New varieties and the shift to more greenhouse production are giving a boost to the category.
By Nora Caley
It has been a tough couple of years for tomatoes, but industry experts say these plump red beauties are poised for a comeback.
Mark Munger, vice president of marketing for San Diego-based Andrew & Williamson Fresh Produce, says the category is a pyramid. “The more commodity-oriented types are the Roma or small rounds,” he says. “Then you go up a level and you get tomatoes on the vine, which are a more premium category. Then you go up to the top and you have specialty like Compari and Romanitas, which command a higher price per pound.”
According to the Chicago-based Perishables Group, sales of tomatoes in the U.S. grocery channel totaled $1.65 billion for the 52 weeks ended Oct. 31. That’s a decrease of 7.3% compared to the same period the previous year, when sales totaled $1.78 billion. The data represents 13,000 traditional supermarkets, excluding Wal-Mart and other alternative channels.
All the subcategories saw decreases in sales. Hothouse on-the-vine tomatoes, with a 30% share of dollar sales, decreased 9.3%, from $540.7 million to $490.7 million. Snacking tomatoes, which have a 25% share, saw the smallest decrease, from $451.8 million to $437.8 million, or 3.1%. Roma tomatoes, which are just under 14% of the category, decreased 8.3%, from $248.3 million to $227.7 million.
In addition to the economy, the tomato category suffered due to a food safety scare. In June 2008, after a several-state outbreak of salmonella, the U.S. Food and Drug Administration (FDA) suggested the illnesses were linked to raw red plum, red Roma and round red tomatoes. In August, the FDA lifted its warning and reported that the fresh tomatoes available in the domestic market were not associated with the outbreak.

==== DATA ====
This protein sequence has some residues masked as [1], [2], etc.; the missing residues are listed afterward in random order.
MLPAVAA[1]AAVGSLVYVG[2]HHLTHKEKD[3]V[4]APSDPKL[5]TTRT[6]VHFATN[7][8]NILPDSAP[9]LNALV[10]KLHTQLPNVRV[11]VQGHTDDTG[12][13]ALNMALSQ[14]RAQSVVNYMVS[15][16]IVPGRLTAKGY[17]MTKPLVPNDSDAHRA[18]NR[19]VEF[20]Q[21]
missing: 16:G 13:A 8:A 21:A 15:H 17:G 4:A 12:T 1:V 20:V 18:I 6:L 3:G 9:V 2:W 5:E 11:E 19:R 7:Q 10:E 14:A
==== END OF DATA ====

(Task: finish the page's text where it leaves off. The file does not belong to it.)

“It was a dark cloud and it was never substantiated and it caused a lot of confusion among consumers,” says Mark Cassius, vice president of sales for Euro Fresh Farms in Wilcox, Ariz. “I believe that’s behind us.”
Cassius says that the category is gaining strength as producers come up with new varieties. “What we are seeing is a trend shifting from field tomatoes into more greenhouse options because greenhouse offers cocktail, vine and snacking grape tomatoes year round,” he says. “Consumers like the multi-sensory experience of tomatoes on the vine. “There’s a romantic allure because you can smell the vine and look at the tomatoes and it’s fresh.”
Chris Veillon, marketing manager for Mastronardi Produce, based in Kingsville, Ontario, Canada, says consumers want to see something new in the tomato section. “The category is expanding,” he says. “We test 200 varieties a year.” The company sells Campari, Splendido, Champagne, One Sweet and other tomatoes under the Sunset Produce brand.
Shoppers also want to know their tomatoes are safe and greenhouse companies such as Mastronardi are happy to educate consumers about how their operations keep the produce safe. Animals cannot walk through a greenhouse the way they can an open field, so bacteria associated with animal waste won’t get into the greenhouse. Also, Mastronardi uses systems that use the Safe Quality Food standard and has traceability programs.